The conventional wisdom in the vacuum cleaner industry was that consumers wouldn’t pay for a luxury hoover. The industry business model was to sell the hardware ( Vacuums) cheap and make most of their money on replacement bags.
When Dyson tried selling his bagless technology they assumed consumers wouldn’t be interested. After all, the public had been buying replacement hoover bags for decades.
They never considered that consumers hated the hassle and expense of buying replacement bags.
Charles Duell, director of the U.S Patent Office in 1899 suggested they shut down the office as everything had already been invented.
Robert Millikan, Nobel Prize winner in physics stated in 1933 “There is no likelihood that man can ever tap into the power of the atom”
In 1938, Chester Carlson invented photocopying. He tried selling the technology to 20 office supply companies including IBM and Kodak.
They all declined, the conventional wisdom was photocopying would never take off as carbon paper was cheap and plentiful.
Chester started a company and called it Xerox.
These are extreme examples but they point out that assumptions are dangerous and widespread.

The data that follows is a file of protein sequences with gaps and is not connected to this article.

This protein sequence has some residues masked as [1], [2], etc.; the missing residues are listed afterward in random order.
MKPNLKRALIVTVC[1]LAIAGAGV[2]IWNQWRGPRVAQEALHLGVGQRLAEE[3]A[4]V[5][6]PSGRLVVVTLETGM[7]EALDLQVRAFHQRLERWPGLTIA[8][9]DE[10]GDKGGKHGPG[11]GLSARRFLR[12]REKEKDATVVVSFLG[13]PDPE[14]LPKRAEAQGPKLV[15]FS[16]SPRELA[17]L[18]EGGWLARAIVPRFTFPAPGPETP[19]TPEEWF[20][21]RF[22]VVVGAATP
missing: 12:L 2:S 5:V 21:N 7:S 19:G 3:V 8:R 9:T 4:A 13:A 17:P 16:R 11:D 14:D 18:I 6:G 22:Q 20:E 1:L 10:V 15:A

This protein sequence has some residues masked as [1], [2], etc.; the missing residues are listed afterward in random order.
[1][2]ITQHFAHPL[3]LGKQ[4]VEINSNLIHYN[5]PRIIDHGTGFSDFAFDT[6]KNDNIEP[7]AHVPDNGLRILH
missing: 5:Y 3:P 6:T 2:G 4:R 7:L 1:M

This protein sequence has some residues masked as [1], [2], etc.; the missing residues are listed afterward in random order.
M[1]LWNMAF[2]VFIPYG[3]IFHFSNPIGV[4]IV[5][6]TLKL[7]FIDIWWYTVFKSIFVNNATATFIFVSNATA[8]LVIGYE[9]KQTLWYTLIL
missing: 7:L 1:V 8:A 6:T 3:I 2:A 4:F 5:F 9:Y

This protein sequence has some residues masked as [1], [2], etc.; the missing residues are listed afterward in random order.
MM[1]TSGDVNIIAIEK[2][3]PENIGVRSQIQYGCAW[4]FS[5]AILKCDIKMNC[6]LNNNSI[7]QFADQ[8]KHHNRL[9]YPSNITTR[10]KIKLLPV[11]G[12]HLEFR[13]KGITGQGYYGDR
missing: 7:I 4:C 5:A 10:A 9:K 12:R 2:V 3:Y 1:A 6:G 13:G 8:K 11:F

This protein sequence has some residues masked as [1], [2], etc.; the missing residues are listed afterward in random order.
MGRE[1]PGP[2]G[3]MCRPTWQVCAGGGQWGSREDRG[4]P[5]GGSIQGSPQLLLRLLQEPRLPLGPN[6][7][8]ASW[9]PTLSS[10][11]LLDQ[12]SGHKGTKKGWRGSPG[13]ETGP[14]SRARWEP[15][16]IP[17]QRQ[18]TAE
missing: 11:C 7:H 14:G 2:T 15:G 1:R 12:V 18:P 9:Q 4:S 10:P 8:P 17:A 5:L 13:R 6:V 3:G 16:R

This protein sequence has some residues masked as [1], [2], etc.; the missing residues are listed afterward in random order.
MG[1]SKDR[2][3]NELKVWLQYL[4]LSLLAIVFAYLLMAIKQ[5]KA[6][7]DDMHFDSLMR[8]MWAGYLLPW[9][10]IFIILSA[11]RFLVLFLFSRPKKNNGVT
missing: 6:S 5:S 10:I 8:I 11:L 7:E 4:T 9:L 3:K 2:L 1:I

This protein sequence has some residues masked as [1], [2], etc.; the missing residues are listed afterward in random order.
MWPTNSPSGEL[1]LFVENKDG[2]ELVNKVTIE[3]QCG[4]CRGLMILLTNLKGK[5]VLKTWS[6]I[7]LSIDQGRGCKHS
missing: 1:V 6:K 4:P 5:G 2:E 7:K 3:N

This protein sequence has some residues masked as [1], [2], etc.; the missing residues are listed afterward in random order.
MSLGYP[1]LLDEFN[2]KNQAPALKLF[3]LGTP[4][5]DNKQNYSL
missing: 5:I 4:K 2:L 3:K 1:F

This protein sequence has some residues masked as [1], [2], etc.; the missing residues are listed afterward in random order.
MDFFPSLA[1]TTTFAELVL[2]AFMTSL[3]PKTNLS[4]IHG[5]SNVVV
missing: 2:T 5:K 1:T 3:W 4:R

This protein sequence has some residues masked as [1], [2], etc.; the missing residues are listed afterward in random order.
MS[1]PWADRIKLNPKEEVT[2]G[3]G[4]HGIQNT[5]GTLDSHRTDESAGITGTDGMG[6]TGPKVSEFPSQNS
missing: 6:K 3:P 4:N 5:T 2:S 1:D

And this presents strategic opportunities for you in any market. Look at the conventional wisdom in your market. Employ thought experiments…what would happen if you reversed the assumptions into new opportunities?
To stand out and gain a competitive advantage, you must stop looking at your market with the same lens as your competitors.
Netflix vs Blockbusters
Strategies naturally become more complex as a company grows but in the early days they are fairly basic.
Netflix set out to be the biggest DVD rental company in the states.
They played to their strengths and attacked the weakness of the DVD rental industry to provide customers with more value.
In their early research, Netflix discovered that people liked Blockbuster. It was the process of renting DVDs that they hated.
To gain a competitive advantage you need to disrupt the process.
The 3 top pain points for the DVD rental market were:
Having to go to the store to pick up and return DVDs
The stores do not have enough stock of the hottest new films.
Late fees. They really fucking hated late fees!!
Netflix’s strategy was to invert customer complaints and turn them into customer opportunities.
They did this by creating a new process:
The DVDs were sent out and returned in the mail
They always had enough stock of the hottest new movies
No late fees, ever.
That was their strategy. Now, sure, that strategy clearly evolved as the business has grown but that was their founding strategy.
This got them a foothold in the market and they built it from there.
As an aside, Blockbuster had the opportunity to buy Netflix for $50M in 2000 as part of a merger. Blockbuster CEO, John Antico actually laughed in their faces.
The conventional wisdom was retail would always be king.
Netflix is valued at $208 billion today. Blockbuster has gone.
Disruptive Creative Thinking